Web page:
It’s been several weeks in the making but the copper countertops have finally been installed at Banner Haven B&B and Cabin Rentals. A few touchups still need to be completed, but the major work is done and the routers looks great. Greg and Amy have worked on the kitchen for almost 6 weeks, from laying heated coils on the subfloor to keep the tile warm on cold days to installing copper countertop from 30 gauge copper sheeting. The process has been slow and some health issues (kidney stones) have slowed down the process but here is a look at what’s been done. After the cabinets were installed by High Country Cabinets in Banner Elk, Greg and Amy had their work cut out for them. They had agreed to install the countertop themselves to save cost.. 3/4″ plywood was the first order of business. The plywood had to be cut and dry-fit in place so clean fit would be ensured and that was only step one, as the router base consisted of TWO layers of 3/4″ plywood. This would give the copper a more solid look, when installed. As this photo shows, there first layer is in place and there is a long way to go. The backslash, drawers, doors, and more still had to be completed before the work would even be close. The next step was to install the second layer of plywood and use a router to ensure the edges were even. The second layer of plywood provided an extremely solid base and surface to work on, when installing the copper, which was shipped in 36″ sheets. The copper had to be cut to the approximate size – including the back, edge, and under lip of the countertop – before it could be applied to the surface. Working with sheet copper, can be difficult, even with two people because of how soft the material is. Solid copper it almost as soft as gold and bends very easily. Improper handling would result in creases, cracks, and bends that would show up in the final work and there would be no way to repair them except to remove the sheeting and start over with new copper. This piece is cute and ready to be glued. The application to the plywood required commercial grade contact cement. The cement was liberally applied to both surfaces making sure the edges received a good coat so they would come up at a later time. Contact cement must dry for 15 minutes to a couple of hours depending on temperature and application. For this, 20-30 minutes drying time was enough. The counter and copper would feel dry to the touch but when the surfaces touched, the bond was instant. Of course this means there’s only one shot at making sure the alignment is right – the first time. This step takes two people. Greg and Amy carefully lifted the sheets into place being sure not to let them touch until the alignment was right. Trying to pull the copper off would cause bends that would show up in the final work. The copper has to be treated delicately to make sure the best look is achieved and no lasting imperfections are left in the countertop. AS soon as the copper is applied, Greg rolled the surface with a laminate roller designed to press every square inch of the material down to the plywood and bond the contact cement from both side. The corners must also be rolled to get a good clean bend. The same thing must be done to the bottom of the countertop (above the tops of the drawers). Clamps are them applied until the glue has 24 hours to dry.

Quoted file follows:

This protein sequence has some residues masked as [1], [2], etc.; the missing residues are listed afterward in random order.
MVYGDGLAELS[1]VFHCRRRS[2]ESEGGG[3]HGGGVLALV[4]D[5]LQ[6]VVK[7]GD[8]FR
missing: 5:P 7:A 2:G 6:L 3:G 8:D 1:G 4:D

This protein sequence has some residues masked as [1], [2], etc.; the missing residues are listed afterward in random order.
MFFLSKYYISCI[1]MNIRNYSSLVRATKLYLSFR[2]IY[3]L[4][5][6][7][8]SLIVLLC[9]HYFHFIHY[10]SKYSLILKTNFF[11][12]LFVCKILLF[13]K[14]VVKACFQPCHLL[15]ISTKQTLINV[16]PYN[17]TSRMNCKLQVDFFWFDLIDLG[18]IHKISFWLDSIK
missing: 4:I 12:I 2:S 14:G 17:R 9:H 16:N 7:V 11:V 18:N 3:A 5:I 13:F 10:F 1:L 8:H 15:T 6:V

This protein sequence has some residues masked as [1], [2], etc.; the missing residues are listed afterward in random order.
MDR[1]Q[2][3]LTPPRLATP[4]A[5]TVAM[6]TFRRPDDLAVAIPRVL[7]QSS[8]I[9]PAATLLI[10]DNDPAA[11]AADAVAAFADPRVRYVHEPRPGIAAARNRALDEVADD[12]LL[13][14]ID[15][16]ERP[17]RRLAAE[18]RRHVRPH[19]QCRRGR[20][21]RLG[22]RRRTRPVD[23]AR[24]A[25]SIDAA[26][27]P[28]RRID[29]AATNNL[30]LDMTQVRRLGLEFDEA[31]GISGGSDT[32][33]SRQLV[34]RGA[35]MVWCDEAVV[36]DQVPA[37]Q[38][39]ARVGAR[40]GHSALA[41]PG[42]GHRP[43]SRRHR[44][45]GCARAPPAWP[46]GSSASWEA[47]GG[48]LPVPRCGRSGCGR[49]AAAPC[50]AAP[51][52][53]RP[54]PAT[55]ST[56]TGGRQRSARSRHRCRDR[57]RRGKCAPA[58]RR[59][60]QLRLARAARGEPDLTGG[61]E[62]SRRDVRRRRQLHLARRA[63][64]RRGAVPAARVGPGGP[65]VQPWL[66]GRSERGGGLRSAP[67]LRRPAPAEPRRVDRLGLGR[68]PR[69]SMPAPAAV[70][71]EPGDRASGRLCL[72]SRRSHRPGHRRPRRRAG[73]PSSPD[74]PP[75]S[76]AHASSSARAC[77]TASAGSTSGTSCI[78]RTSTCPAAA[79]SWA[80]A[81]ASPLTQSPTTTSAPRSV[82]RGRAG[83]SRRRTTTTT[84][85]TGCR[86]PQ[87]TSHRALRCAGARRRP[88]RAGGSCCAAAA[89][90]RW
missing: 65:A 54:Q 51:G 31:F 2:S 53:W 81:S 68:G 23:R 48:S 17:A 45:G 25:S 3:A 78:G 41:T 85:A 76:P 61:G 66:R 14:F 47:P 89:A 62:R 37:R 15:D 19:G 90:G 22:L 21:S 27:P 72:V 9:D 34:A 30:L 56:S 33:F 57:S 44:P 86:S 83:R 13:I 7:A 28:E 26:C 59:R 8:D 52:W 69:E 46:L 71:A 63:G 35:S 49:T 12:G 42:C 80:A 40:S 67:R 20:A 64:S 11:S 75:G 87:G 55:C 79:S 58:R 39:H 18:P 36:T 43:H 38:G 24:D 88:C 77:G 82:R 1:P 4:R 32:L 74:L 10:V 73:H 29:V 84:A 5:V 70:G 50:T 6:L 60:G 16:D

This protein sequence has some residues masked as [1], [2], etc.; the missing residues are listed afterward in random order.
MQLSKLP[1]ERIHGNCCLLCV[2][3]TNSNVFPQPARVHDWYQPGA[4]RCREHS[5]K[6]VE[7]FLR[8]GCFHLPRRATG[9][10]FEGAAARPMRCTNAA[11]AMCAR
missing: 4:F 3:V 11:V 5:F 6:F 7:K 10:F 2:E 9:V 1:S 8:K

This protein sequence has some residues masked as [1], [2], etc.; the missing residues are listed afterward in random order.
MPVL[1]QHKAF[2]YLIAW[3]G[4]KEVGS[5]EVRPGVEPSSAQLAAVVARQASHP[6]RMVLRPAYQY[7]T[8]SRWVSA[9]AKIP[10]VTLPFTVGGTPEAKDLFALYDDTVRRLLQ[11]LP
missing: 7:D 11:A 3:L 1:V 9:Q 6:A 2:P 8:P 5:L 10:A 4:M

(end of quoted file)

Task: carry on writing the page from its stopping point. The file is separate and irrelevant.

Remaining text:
After the adhesive has dried, it’s time to cut the trim the copper. Edge pieces, sink hole, corners and other places have to be cut and trimmed. A hammer is sometimes used to bend troublesome metal around corners that won’t show, like under the sink edges.
The “Hammered-Copper” look is done with a ball peen hammer. The hammer must be clean of all burs so not to leave marks in the copper. Hitting so much as grains of salt will dimple the copper. The surface must continually be cleaned or wiped off while hammering. The process is very slow and can’t simply consist of repeatedly hitting the countertop. Each blow must be placed so not to cover up of damage other hammer spots. You should strive for as little overlap as possible.
After the countertop had been glued down and the whole surface hammered (this process took several days), the backsplash could be installed.
Before the copper was in place the wall was covered with 1/8″ plywood. This was to provide a smooth surface for whatever product would be used. Greg and Amy thought about several products before landing on rolled cork. The problem was that cork is close to copper in color and wouldn’t provide enough contract between the router and upper cabinets. Therefore they decided to stain the cork black before installing. The final look was stunning.
The black coke matches the black composite sink that was chosen and contrasts well with the copper and wood.
If you stay at Banner Haven, Greg and Amy will certainly take you on the grand tour which includes the kitchen. They enjoying showing off their work and have already had several requests to install copper in other local kitchens.
Rates starting at $55 per night (including breakfast)